The Need for Spiritual Disciplines Today – by Christopher Ackerman

In a day and age when one finds oneself searching for answers in a world filled with questions, it is important to consider the role of discipline therein. While discipline finds its roots nestled within the lives of most folks on earth, the question begs – How is one disciplining themselves and does it matter (cf. Calhoun 50)? One can develop discipline for how they approach their daily alcohol intake but what about the spiritual wine of consumption, what about the blood of Christ (metaphorically and physically)? The need for spiritual discipline in today’s world will be represented in what follows.

At one point in my career, I was approached to take on the role of Henry David Thoreau. I initially turned it down, as I had too much respect for the man and did not feel that I could do him justice on a screen. Through a series of fortunate events, I changed my mind and dove in. While it was only a short film, I knew I needed to know him to bring him to life properly so I put everything on hold for five months and sought Thoreau as deeply as I could. I read his words, meditated on his words, and lived his words. What a consideration for the one who desires to discipline themselves in the ways of Christ! In the end, the film won loads of awards, and the person who plays Thoreau at the renowned Thoreau Society shared how the film was a staple in his house. If the image of a man in a film requires that much discipline to bring him to life, how much more discipline should be given to the image of the Creator of life? Furthermore, if a short film requires that much discipline, how much more should be devoted to one’s entire life and the often-overlooked moments in time? Lastly, if discipline achieved a reciprocated impact on the very man who brought the same character to life daily, how much greater must one discipline themselves for the sake of the perpetual image of Christ on earth? Discipline requires time and often sacrifice, yet the sting of Whitney’s words lingers when considering the worth, “the way we use our time has eternal significance” (Whitney 162).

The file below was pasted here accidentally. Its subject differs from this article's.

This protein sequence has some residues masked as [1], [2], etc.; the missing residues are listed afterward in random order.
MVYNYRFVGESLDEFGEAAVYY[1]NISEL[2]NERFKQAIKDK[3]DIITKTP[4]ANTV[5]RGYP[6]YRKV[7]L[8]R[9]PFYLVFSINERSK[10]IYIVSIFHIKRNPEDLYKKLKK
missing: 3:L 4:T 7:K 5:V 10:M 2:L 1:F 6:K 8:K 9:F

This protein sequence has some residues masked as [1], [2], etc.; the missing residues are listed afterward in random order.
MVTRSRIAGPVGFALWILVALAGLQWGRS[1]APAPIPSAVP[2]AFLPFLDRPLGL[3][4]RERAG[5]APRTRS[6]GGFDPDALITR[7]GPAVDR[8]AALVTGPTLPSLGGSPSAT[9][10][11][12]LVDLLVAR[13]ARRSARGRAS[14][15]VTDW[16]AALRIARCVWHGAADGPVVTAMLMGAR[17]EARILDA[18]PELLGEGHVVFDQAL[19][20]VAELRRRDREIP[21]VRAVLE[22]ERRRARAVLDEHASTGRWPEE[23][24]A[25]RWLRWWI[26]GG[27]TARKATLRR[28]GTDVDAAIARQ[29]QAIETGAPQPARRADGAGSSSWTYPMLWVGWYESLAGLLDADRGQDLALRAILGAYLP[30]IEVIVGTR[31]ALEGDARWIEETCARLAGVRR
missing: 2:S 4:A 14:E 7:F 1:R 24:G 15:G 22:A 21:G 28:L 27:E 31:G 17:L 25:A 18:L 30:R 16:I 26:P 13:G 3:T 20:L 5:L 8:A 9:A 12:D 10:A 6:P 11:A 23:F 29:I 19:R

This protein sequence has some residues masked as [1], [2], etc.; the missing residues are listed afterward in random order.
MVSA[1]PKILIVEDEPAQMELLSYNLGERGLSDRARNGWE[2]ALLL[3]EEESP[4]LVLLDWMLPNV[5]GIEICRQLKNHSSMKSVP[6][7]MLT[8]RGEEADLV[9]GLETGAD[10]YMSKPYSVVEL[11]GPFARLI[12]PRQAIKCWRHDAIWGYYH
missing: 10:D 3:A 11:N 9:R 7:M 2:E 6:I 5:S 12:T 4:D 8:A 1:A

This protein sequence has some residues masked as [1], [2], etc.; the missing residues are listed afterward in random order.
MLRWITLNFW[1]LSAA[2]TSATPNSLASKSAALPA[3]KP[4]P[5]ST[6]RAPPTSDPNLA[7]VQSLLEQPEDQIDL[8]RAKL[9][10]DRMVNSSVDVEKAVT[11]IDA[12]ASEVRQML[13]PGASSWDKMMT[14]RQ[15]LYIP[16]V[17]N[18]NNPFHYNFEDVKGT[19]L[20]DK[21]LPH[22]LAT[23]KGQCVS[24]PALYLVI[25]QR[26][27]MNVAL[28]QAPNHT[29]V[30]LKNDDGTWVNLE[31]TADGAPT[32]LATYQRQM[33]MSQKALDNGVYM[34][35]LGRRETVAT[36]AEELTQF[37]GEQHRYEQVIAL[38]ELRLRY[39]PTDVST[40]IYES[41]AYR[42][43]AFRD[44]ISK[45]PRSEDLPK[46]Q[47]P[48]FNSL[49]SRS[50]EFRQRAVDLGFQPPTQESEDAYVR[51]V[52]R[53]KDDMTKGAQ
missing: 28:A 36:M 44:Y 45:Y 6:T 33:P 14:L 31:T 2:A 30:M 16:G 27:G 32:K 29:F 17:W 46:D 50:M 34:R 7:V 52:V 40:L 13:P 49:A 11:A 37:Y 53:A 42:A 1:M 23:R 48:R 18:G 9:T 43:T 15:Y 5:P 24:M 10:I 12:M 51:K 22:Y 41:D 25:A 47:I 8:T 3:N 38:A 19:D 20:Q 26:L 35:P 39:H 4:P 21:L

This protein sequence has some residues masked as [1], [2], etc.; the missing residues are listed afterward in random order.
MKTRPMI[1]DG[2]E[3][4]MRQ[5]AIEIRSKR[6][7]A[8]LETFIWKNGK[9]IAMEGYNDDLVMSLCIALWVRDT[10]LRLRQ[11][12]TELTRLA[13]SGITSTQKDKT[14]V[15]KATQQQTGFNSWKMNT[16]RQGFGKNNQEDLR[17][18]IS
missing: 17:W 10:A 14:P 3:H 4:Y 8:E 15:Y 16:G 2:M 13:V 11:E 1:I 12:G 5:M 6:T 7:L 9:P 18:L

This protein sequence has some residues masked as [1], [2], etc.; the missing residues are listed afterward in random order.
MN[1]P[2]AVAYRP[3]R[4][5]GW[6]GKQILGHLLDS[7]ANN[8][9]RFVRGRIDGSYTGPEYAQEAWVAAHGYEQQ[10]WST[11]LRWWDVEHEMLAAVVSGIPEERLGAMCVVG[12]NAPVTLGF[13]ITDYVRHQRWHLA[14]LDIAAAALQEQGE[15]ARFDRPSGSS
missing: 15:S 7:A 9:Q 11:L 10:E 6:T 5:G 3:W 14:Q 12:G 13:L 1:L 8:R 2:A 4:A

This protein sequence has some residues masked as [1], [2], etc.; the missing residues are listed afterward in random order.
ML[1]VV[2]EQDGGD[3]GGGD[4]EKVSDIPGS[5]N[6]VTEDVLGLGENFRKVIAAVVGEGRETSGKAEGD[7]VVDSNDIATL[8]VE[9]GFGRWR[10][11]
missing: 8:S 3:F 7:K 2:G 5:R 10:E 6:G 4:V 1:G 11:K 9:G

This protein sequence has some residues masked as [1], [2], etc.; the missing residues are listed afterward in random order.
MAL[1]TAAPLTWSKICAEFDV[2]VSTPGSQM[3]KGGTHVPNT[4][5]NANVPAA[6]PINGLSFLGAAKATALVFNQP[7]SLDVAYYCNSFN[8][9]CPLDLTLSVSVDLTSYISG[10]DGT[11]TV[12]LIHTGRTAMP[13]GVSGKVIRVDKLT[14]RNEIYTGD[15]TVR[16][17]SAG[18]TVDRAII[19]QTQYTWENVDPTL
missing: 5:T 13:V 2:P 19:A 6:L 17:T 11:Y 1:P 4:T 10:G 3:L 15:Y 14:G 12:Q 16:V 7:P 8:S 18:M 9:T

Whitney reveals how the “most important feature of any Spiritual Discipline is its purpose” (10). He elaborates by emphasizing how the purpose is godliness (and specifically, growing in Christlikeness [10-11; see also 4, 6, 27, 28; cf.1 Tim. 4.7). If every human being is made in the image of God (Christ) it is, therefore, essential for mankind to understand how they can live in light of the image in which they were created (cf. Gen. 1.27; Col. 1.16). Spiritual discipline, with the intent of being like Jesus, must be the air mankind breathes (Whitney 6).

With this in mind, there is a question that must be considered, as it relates directly to the importance of spiritual discipline in the world today – How is this possible and why does it matter? How is it possible to discipline oneself spiritually in a way that matters and produces results – results in the lives of those who are carrying out spiritual disciplines and in the lives of those whom they encounter? Edwards’ Resolutions paints the truth quite well, “I am unable to do anything without God’s help, I do humbly entreat him by his grace to enable me to keep these Resolutions” (“The Resolutions”). It is, therefore, impossible to carry out spiritual disciplines without the help of the One whom mankind was created in the image of (Gen. 1.26-27). It is also unavoidable in light of the call upon their lives, as Christ died for all to live (cf. John 3.16; Rom. 5.8, 6.10; 2 Cor. 5.14-15; 1 Pet. 3.18; 2 Pet. 3.9; 1 John 3.16). Furthermore, what takes place when one endeavors to do so is a relationship between the Creator and the created, which is only possible because of what Christ accomplished on the cross.

There is no better place to end than in the Word of God, “No discipline seems pleasant at the time, but painful. Later on, however, it produces a harvest of righteousness and peace for those who have been trained by it” (New International Version, Heb. 12.11). Spiritual Discipline is necessary for anyone who desires to take up the call to follow Christ. While it may seem unpleasant at the time, His Word reassures the weary soul that it will be well worth the pain, not only in the temporal life of the believer but, more so, for the glory of the eternal God (cf. Nichols; “The Resolutions”).

Works Cited

Calhoun, Adele Ahlberg. Spiritual Disciplines Handbook: Practices That Transform Us. Rev. and Expanded ed., Downers Grove, InterVarsity Press, 2015.

The Holy Bible. English Standard Version. Crossway, 2001.

Holy Bible. New International Version. Zondervan, 2011.

Nichols, Stephen. “The Resolutions of Jonathan Edwards.” Table Talk Magazine., 1 Jan. 2009. 30 Dec. 2015.

The Resolutions of Jonathan Edwards., n.d.

Whitney, Donald S. Spiritual Disciplines for the Christian Life. Revised and updated ed., Colorado Springs, NavPress, 2014.

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